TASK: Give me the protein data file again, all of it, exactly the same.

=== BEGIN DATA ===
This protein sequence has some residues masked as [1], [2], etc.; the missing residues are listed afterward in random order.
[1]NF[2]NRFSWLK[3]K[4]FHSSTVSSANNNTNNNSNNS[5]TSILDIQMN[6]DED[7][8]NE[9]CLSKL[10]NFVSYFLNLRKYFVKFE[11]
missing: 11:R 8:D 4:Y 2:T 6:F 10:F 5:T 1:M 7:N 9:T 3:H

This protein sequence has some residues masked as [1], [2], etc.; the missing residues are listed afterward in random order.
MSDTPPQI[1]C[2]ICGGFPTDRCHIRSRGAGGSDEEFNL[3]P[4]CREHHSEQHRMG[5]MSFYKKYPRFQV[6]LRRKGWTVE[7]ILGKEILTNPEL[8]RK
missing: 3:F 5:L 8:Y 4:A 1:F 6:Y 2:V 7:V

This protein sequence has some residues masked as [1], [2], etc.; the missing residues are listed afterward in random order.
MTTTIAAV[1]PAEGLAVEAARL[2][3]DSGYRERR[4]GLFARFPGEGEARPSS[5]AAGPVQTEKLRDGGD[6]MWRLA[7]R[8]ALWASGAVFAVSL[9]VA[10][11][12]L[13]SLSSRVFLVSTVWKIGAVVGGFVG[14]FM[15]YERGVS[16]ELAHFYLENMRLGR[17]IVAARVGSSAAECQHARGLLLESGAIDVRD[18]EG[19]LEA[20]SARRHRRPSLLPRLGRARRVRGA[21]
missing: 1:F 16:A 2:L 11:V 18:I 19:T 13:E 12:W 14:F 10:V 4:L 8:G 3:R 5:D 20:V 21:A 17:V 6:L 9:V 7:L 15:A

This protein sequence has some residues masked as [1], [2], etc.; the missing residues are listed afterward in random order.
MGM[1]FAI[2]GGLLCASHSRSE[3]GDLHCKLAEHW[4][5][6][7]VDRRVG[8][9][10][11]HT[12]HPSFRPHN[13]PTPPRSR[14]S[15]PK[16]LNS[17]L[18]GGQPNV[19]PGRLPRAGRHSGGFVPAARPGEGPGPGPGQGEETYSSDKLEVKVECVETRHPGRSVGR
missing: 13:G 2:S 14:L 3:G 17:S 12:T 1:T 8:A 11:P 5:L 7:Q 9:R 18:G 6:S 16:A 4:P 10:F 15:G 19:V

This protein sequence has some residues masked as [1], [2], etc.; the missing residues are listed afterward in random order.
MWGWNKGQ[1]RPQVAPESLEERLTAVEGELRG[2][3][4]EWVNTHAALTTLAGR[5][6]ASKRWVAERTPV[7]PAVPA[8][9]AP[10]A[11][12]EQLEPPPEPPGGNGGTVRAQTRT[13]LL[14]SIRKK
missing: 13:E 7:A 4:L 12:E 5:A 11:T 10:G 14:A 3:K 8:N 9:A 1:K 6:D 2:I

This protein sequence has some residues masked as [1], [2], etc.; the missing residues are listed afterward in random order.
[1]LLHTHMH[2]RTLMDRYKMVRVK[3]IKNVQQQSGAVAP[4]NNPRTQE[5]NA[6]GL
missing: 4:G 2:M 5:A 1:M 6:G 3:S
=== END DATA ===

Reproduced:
This protein sequence has some residues masked as [1], [2], etc.; the missing residues are listed afterward in random order.
[1]NF[2]NRFSWLK[3]K[4]FHSSTVSSANNNTNNNSNNS[5]TSILDIQMN[6]DED[7][8]NE[9]CLSKL[10]NFVSYFLNLRKYFVKFE[11]
missing: 11:R 8:D 4:Y 2:T 6:F 10:F 5:T 1:M 7:N 9:T 3:H

This protein sequence has some residues masked as [1], [2], etc.; the missing residues are listed afterward in random order.
MSDTPPQI[1]C[2]ICGGFPTDRCHIRSRGAGGSDEEFNL[3]P[4]CREHHSEQHRMG[5]MSFYKKYPRFQV[6]LRRKGWTVE[7]ILGKEILTNPEL[8]RK
missing: 3:F 5:L 8:Y 4:A 1:F 6:Y 2:V 7:V

This protein sequence has some residues masked as [1], [2], etc.; the missing residues are listed afterward in random order.
MTTTIAAV[1]PAEGLAVEAARL[2][3]DSGYRERR[4]GLFARFPGEGEARPSS[5]AAGPVQTEKLRDGGD[6]MWRLA[7]R[8]ALWASGAVFAVSL[9]VA[10][11][12]L[13]SLSSRVFLVSTVWKIGAVVGGFVG[14]FM[15]YERGVS[16]ELAHFYLENMRLGR[17]IVAARVGSSAAECQHARGLLLESGAIDVRD[18]EG[19]LEA[20]SARRHRRPSLLPRLGRARRVRGA[21]
missing: 1:F 16:A 2:L 11:V 18:I 19:T 13:E 12:W 14:F 10:V 4:L 8:G 3:R 5:D 20:V 21:A 17:V 6:L 9:V 7:L 15:A

This protein sequence has some residues masked as [1], [2], etc.; the missing residues are listed afterward in random order.
MGM[1]FAI[2]GGLLCASHSRSE[3]GDLHCKLAEHW[4][5][6][7]VDRRVG[8][9][10][11]HT[12]HPSFRPHN[13]PTPPRSR[14]S[15]PK[16]LNS[17]L[18]GGQPNV[19]PGRLPRAGRHSGGFVPAARPGEGPGPGPGQGEETYSSDKLEVKVECVETRHPGRSVGR
missing: 13:G 2:S 14:L 3:G 17:S 12:T 1:T 8:A 11:P 5:L 7:Q 9:R 18:G 6:S 16:A 4:P 10:F 15:G 19:V

This protein sequence has some residues masked as [1], [2], etc.; the missing residues are listed afterward in random order.
MWGWNKGQ[1]RPQVAPESLEERLTAVEGELRG[2][3][4]EWVNTHAALTTLAGR[5][6]ASKRWVAERTPV[7]PAVPA[8][9]AP[10]A[11][12]EQLEPPPEPPGGNGGTVRAQTRT[13]LL[14]SIRKK
missing: 13:E 7:A 4:L 12:E 5:A 11:T 10:G 14:A 3:K 8:N 9:A 1:K 6:D 2:I

This protein sequence has some residues masked as [1], [2], etc.; the missing residues are listed afterward in random order.
[1]LLHTHMH[2]RTLMDRYKMVRVK[3]IKNVQQQSGAVAP[4]NNPRTQE[5]NA[6]GL
missing: 4:G 2:M 5:A 1:M 6:G 3:S